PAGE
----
Massive amounts of the seaweed known as sargassum are washing up on the beaches of Florida’s east coast, causing concern among beachgoers. The seaweed is part of a large seaweed blob that is floating in from the Atlantic Ocean, and it has the potential to cover the beaches for miles. The influx of sargassum is expected to continue for several months.
Owner of a condo at Miami Beach for more than 20 years, Oscar Vasquez, claimed to have never observed so much sargassum so early in the season.
“There are parts of the beach where there’s so much sargassum on the shoreline where it’s undesirable and difficult to get into the water,” Vasquez said.
The tufts of brown weeds that cover the beaches are laboriously removed by specialized tractors, but the seaweed usually reappears the next morning. Sargassum is collected with the intention of using it as filler, but in the meantime, it is piled up off the coast and gives off a bad smell.
Sargassum is a natural phenomenon, but this year’s bloom caught the attention of researchers because of its size. This year, the amount of seaweed in the Great Atlantic Sargassum Belt has increased to about 13.5 million metric tons.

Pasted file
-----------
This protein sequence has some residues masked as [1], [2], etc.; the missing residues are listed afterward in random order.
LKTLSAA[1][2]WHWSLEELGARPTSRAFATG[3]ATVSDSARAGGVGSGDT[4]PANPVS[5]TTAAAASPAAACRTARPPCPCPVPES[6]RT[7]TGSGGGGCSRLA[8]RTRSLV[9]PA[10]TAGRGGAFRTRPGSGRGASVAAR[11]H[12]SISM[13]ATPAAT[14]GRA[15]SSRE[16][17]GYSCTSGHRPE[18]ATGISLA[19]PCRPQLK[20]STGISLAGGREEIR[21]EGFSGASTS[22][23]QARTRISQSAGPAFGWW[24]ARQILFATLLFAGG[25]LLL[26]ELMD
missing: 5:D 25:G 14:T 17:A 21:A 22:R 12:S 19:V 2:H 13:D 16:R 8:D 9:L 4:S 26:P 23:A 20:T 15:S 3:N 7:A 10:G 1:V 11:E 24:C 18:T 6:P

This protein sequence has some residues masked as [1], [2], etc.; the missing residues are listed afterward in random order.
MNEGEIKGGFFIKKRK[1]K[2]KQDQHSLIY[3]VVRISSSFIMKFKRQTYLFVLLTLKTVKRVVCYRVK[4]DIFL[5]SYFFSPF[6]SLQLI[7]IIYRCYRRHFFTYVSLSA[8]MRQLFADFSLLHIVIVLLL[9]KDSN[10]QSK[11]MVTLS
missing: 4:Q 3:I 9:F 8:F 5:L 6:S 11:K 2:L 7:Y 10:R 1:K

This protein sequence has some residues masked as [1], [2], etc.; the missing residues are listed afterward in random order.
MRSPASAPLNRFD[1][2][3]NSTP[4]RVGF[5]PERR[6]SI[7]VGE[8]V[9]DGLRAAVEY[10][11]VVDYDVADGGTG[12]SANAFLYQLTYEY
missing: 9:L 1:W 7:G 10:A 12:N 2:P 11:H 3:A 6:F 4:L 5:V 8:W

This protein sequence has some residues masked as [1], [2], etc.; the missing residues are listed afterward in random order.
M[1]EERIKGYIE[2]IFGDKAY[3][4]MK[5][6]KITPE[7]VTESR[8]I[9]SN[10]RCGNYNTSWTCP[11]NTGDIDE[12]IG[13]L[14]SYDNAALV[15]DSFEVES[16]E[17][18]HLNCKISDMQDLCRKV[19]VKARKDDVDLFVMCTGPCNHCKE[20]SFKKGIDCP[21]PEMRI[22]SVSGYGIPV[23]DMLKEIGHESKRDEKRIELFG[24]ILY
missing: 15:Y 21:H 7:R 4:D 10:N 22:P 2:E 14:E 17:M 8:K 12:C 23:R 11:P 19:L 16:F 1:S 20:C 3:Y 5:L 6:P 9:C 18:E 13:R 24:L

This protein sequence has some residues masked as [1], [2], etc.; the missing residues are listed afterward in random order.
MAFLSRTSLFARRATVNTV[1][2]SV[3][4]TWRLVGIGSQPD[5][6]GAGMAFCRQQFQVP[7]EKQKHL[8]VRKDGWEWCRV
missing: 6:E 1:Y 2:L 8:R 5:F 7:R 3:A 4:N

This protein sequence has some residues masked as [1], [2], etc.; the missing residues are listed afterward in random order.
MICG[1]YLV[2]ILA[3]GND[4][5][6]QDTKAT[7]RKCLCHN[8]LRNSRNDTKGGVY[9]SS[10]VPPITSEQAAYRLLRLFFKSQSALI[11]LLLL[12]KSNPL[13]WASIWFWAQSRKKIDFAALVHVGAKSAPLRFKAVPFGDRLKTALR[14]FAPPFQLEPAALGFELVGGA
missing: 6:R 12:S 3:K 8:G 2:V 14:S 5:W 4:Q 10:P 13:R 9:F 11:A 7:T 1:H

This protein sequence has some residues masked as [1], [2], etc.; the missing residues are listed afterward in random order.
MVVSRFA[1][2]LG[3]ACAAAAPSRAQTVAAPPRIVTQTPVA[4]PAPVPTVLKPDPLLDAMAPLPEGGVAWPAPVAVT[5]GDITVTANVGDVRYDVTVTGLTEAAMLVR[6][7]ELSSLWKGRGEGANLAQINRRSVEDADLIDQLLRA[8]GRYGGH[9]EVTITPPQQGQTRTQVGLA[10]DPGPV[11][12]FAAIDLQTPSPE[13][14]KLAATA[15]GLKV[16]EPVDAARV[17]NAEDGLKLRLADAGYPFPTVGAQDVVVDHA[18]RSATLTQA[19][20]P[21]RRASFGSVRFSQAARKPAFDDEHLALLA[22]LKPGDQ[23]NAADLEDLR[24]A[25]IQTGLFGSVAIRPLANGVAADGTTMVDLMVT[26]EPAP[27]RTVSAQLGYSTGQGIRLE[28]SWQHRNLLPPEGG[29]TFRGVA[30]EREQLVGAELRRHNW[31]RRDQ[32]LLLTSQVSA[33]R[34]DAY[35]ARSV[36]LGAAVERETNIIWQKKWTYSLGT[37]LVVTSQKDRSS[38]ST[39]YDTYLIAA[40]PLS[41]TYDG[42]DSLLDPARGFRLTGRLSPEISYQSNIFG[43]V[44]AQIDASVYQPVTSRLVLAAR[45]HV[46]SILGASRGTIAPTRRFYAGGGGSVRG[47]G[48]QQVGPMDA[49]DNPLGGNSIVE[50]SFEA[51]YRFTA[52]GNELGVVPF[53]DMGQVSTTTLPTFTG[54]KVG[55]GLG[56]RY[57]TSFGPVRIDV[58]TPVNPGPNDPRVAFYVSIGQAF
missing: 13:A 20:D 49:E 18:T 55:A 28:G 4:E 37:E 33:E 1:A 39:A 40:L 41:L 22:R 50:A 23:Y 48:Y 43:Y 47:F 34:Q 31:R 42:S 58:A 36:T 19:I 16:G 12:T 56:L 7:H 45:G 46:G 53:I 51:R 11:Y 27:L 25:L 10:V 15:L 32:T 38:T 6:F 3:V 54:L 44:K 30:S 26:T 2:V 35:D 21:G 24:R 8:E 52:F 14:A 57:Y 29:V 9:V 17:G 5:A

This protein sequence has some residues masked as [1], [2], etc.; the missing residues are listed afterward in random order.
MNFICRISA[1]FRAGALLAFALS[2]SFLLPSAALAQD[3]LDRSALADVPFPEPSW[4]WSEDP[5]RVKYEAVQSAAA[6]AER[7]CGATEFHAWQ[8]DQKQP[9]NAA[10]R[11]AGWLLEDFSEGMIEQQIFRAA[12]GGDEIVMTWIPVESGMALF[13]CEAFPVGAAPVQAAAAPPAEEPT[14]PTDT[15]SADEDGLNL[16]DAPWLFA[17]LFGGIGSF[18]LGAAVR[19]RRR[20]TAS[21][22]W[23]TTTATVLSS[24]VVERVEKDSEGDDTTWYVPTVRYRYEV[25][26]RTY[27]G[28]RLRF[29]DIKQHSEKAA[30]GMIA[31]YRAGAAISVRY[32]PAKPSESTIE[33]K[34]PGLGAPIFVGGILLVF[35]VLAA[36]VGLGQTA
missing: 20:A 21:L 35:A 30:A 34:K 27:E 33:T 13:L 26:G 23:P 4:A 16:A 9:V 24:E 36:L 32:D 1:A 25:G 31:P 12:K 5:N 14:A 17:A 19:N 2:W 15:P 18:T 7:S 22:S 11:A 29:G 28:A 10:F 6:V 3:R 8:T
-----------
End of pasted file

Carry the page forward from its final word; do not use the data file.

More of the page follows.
According to the University of Miami doctoral candidate Afeefa Abdool-Ghany, the increase in sargassum growth can be linked to the increase in nutrient-rich wastewater generated by the growth of the world’s population. The sewage is discharged into rivers, which then make their way to the sea. They provide nutrients to the sargassum, acting as a fertilizer and promoting its rapid reproduction.
The potential of sargassum for constructive use is being studied intensively by researchers such as Abdool-Ghany.
“Instead of putting it into a landfill, we wanted to compost it into a usable product can be made from it,” Abdool-Ghany said.
Research is still being done on workable solutions to the sargassum problem, and they have yet to be put into practice. However, Miami-Dade County officials are taking steps to protect the region’s important tourism revenue and maintain property values by conducting daily beach cleanups.
Miami-Dade County is asking the state for an additional $2 million on top of the $3.9 million they have already set aside for cleanup this year.
The importance of balancing the protection of local species and the beaches from sargassum was emphasized by Daniella Levine Cava, the Mayor of Miami-Dade County. Some cleanup methods are restricted by federal guidelines to safeguard native species like sea turtles and fish hatchlings.